The Phoenix has ever loved her, of course, but so what? This is no faded boosterism or pampering of the local darling. In Juliana, we have a genuine, deep-field weirdo on our hands, a visitor from the musical elsewhere, now 20 years into her career. Looking around at the popscape, I wonder who she sees as her peers. “My peers? Hmm. I don’t think I have any.” None? Does she then regard herself as peerless? “No! It’s just — I dunno. I feel like I’m an outsider and I don’t fit in anywhere . . . Someone like Nada Surf, maybe? Women, I don’t know. Who do you think my peers are?” Don’t ask me: I spend all day listening to Mott the Hoople. But I can’t imagine that the Hatfield songbook, with its unique radar-scramble of frailty, pugnacity, wit, and romanticism, its raggedy sex songs and elegies to baby birds, is too readily matched. Her honesty, for one thing, is caustic. “I just don’t want there to be any mysteries surrounding me,” she says, “I don’t want people to have any assumptions about me, I just want them to know what goes on in my head so they don’t have to speculate. I’m fascinated by the darkness inside of people. And it’s comforting to know that somebody who looks like they have it all together — they don’t have it all together.” A small, not-entirely-convinced smile. “So maybe I can comfort somebody too.”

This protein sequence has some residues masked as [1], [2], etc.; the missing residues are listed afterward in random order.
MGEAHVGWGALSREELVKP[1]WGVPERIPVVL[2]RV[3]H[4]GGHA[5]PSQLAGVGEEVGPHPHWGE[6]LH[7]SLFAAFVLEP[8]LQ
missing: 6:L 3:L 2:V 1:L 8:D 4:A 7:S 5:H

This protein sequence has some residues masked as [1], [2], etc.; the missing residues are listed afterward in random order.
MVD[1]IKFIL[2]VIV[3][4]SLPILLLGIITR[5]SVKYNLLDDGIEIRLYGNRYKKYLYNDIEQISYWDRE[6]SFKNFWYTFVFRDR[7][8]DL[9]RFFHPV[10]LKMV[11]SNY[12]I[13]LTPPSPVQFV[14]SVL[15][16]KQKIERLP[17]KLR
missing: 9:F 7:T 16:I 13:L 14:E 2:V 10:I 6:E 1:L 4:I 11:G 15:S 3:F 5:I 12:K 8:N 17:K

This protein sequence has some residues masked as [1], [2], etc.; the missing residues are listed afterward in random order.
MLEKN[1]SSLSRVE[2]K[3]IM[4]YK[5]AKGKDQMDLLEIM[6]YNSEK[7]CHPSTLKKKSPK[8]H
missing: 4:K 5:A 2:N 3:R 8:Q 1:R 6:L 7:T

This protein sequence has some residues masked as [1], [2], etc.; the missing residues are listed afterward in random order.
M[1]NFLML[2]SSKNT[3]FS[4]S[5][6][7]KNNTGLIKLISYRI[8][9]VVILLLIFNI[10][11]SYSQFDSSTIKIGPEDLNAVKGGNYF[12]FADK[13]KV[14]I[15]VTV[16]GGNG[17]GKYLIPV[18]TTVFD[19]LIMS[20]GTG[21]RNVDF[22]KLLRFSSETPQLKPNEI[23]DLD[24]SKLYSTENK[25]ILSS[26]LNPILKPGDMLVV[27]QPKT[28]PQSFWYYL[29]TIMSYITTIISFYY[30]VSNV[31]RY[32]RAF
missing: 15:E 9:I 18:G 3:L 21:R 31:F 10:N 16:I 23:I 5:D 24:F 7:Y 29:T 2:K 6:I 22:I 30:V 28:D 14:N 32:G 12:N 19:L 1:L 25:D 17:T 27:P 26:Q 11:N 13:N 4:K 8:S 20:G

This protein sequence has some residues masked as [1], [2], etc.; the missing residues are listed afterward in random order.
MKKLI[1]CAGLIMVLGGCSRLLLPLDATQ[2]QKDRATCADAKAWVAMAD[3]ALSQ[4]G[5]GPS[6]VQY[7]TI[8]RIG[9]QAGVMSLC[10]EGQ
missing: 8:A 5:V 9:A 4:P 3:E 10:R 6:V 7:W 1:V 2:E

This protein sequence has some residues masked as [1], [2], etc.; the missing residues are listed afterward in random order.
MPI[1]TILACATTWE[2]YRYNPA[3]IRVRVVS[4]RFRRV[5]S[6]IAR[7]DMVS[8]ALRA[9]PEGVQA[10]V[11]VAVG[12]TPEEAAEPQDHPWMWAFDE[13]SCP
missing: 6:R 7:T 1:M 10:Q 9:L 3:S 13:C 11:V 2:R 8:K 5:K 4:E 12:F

Interview over. A breeze is getting up, and an impressive ringmaster of a cloud, a portly and dark-bottomed cumulonimbus, has installed itself above the setting sun as if to supervise the coming display. Hatfield tenses her shoulders. “I look at the sky a lot and if I see one of those big clouds I get really nervous. They’re terrible to fly through.” Yes, terrible, terrible. But glorious, too, if you’re making your own weather.
James Parker is getting better, thank you. He can be reached at firstname.lastname@example.org.
: Music Features
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